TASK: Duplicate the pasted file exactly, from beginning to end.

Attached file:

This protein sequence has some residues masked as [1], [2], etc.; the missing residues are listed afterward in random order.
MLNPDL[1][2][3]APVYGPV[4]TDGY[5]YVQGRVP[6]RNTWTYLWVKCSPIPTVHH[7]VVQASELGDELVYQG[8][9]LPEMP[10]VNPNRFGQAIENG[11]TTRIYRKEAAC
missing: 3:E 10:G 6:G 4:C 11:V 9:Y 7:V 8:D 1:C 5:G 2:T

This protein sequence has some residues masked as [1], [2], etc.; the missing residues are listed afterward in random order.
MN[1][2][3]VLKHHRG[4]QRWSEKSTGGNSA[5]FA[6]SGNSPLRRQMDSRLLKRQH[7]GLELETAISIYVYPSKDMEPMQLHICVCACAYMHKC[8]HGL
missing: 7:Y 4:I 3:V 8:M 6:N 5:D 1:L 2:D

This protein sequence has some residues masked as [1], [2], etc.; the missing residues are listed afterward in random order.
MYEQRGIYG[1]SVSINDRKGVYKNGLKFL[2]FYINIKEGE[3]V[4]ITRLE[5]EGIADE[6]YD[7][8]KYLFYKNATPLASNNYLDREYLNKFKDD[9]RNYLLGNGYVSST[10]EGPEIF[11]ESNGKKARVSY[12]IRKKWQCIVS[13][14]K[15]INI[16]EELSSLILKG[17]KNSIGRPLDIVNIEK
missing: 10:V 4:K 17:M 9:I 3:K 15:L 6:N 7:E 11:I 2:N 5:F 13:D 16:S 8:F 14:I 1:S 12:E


This protein sequence has some residues masked as [1], [2], etc.; the missing residues are listed afterward in random order.
MLNPDL[1][2][3]APVYGPV[4]TDGY[5]YVQGRVP[6]RNTWTYLWVKCSPIPTVHH[7]VVQASELGDELVYQG[8][9]LPEMP[10]VNPNRFGQAIENG[11]TTRIYRKEAAC
missing: 3:E 10:G 6:G 4:C 11:V 9:Y 7:V 8:D 1:C 5:G 2:T

This protein sequence has some residues masked as [1], [2], etc.; the missing residues are listed afterward in random order.
MN[1][2][3]VLKHHRG[4]QRWSEKSTGGNSA[5]FA[6]SGNSPLRRQMDSRLLKRQH[7]GLELETAISIYVYPSKDMEPMQLHICVCACAYMHKC[8]HGL
missing: 7:Y 4:I 3:V 8:M 6:N 5:D 1:L 2:D

This protein sequence has some residues masked as [1], [2], etc.; the missing residues are listed afterward in random order.
MYEQRGIYG[1]SVSINDRKGVYKNGLKFL[2]FYINIKEGE[3]V[4]ITRLE[5]EGIADE[6]YD[7][8]KYLFYKNATPLASNNYLDREYLNKFKDD[9]RNYLLGNGYVSST[10]EGPEIF[11]ESNGKKARVSY[12]IRKKWQCIVS[13][14]K[15]INI[16]EELSSLILKG[17]KNSIGRPLDIVNIEK
missing: 10:V 4:K 17:M 9:I 3:K 15:L 6:N 7:E 11:I 2:N 5:F 13:D 16:S 8:F 14:I 1:S 12:E